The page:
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Who can be a beneficiary
An RDSP can only have one beneficiary. The beneficiary must:
- qualify for the Disability Tax Credit (Disability Amount),
- be under age 60,
- have a social insurance number, and
- be a resident of Canada at the time the plan is opened.
Who can be a plan holder
The rules for plan holders depend on whether the beneficiary is a child under the age of majority or an adult. In Ontario, the age of majority is 18.
If the beneficiary is a child
The plan holder can be a parent, guardian or any other individual or organization legally authorized to act on behalf of the beneficiary. Examples: tutor, legal representative, public department.
If the beneficiary is an adult
Beneficiaries who have reached the age of majority must become the holder of their own plan. There are two exceptions to this rule:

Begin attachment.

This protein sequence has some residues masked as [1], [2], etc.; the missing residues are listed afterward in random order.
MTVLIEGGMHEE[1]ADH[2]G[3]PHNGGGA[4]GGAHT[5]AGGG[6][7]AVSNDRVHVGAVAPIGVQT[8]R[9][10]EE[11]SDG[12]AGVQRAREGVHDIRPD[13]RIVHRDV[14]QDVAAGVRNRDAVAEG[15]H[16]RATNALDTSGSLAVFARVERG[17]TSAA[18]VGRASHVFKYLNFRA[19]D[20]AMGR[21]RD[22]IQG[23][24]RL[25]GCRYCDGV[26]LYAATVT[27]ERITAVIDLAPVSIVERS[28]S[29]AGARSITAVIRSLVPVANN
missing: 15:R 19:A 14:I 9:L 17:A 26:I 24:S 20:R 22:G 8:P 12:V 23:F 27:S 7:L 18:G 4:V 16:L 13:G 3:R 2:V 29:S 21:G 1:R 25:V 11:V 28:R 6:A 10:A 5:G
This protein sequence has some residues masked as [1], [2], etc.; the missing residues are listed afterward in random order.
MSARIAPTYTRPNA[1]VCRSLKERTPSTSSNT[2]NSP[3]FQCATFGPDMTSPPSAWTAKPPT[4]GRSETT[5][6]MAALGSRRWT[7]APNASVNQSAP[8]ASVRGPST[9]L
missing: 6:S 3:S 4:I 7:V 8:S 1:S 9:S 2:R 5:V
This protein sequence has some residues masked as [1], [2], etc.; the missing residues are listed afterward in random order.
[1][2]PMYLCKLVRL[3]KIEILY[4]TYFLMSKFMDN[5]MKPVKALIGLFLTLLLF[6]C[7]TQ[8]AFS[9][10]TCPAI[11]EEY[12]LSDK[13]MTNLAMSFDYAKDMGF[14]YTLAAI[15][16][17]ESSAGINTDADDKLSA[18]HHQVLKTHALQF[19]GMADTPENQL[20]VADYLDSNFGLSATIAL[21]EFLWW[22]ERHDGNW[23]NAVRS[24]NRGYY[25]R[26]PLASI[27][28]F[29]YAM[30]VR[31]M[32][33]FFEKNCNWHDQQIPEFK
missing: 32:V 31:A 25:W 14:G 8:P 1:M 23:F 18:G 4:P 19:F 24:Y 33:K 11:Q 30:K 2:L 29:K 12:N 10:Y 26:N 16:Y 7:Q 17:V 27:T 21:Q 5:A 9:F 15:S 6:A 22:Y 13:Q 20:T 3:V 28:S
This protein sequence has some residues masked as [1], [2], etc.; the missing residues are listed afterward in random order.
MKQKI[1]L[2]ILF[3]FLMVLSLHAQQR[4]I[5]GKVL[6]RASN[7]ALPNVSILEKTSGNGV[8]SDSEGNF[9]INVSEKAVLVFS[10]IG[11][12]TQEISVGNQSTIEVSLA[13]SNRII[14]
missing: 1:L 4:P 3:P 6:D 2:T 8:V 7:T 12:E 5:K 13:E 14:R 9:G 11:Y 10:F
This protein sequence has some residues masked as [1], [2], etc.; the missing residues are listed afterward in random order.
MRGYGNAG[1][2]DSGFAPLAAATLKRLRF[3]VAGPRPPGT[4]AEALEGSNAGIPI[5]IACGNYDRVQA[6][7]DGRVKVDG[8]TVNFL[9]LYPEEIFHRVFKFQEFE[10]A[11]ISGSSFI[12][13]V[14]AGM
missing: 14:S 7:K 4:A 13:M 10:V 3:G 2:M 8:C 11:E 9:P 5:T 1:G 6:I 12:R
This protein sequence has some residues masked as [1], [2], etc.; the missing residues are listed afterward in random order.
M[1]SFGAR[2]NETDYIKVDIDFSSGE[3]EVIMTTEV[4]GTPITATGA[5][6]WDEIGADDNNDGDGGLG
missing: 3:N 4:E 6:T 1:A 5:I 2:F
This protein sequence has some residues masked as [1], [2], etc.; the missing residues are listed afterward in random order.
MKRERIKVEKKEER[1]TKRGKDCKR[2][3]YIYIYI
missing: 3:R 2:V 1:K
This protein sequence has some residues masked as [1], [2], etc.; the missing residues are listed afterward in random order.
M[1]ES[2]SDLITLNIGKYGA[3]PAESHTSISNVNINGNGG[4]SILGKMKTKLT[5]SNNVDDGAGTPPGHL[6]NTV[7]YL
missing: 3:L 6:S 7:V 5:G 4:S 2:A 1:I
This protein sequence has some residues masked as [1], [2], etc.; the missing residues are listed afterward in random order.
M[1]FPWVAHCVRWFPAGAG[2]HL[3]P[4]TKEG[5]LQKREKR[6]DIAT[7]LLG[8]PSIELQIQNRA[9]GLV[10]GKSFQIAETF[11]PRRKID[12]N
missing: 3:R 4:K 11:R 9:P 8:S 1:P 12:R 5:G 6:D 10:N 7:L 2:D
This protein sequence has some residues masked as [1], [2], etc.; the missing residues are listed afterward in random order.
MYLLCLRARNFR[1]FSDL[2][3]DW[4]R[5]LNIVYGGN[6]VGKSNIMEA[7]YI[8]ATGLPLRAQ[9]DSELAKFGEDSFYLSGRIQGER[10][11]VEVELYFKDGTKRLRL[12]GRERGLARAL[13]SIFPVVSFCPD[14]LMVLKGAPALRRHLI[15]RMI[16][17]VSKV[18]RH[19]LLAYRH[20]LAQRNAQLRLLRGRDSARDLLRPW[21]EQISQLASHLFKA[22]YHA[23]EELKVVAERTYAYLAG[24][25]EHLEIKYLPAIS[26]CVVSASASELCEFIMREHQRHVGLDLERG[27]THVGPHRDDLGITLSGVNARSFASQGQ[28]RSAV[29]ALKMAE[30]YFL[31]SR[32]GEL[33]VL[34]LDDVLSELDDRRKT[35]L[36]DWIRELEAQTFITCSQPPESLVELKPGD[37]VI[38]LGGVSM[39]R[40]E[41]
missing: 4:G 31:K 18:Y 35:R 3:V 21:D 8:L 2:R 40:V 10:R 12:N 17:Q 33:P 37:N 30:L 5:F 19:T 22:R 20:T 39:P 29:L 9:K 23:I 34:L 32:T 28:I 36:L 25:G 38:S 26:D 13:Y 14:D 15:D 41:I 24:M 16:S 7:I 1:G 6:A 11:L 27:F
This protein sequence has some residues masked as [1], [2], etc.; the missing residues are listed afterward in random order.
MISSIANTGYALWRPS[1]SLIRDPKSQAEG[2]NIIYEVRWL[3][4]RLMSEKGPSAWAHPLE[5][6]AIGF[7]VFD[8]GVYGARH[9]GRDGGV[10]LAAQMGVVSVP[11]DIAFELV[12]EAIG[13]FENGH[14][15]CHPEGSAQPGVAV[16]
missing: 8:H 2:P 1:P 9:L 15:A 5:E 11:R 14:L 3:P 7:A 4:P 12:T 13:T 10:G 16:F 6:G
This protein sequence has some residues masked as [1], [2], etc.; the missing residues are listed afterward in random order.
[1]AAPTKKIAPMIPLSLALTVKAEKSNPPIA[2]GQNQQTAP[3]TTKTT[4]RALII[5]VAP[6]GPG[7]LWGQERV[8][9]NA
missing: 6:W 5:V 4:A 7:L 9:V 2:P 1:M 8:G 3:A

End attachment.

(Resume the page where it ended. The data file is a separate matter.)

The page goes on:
- If the existing plan holder is a parent, the parent can remain as the sole plan holder. Or, the beneficiary and parent can be joint holders.
- If the beneficiary doesn’t have the legal capacity to manage their own financial affairs, the plan holder must be the party legally authorized to act on behalf of the beneficiary.
The beneficiary of an RDSP can also be the plan holder if they are over the age of majority and have the legal capacity to manage their own finances.
5 other rules for plan holders
- There can be more than one plan holder for an RDSP.
- The plan holder can be changed at any time.
- If the plan holder is also the beneficiary of the plan, they must be a resident of Canada. If the plan holder is not the beneficiary, they can be a resident of any country.
- Individual plan holders must have a valid social insurance number.
- If the plan holder is an agency or other institution, it must have a valid business number.
4 key points
- An RDSP can only have one beneficiary.
- An RDSP can have more than one plan holder.
- A beneficiary can also be the plan holder.
- A beneficiary can only have one RDSP.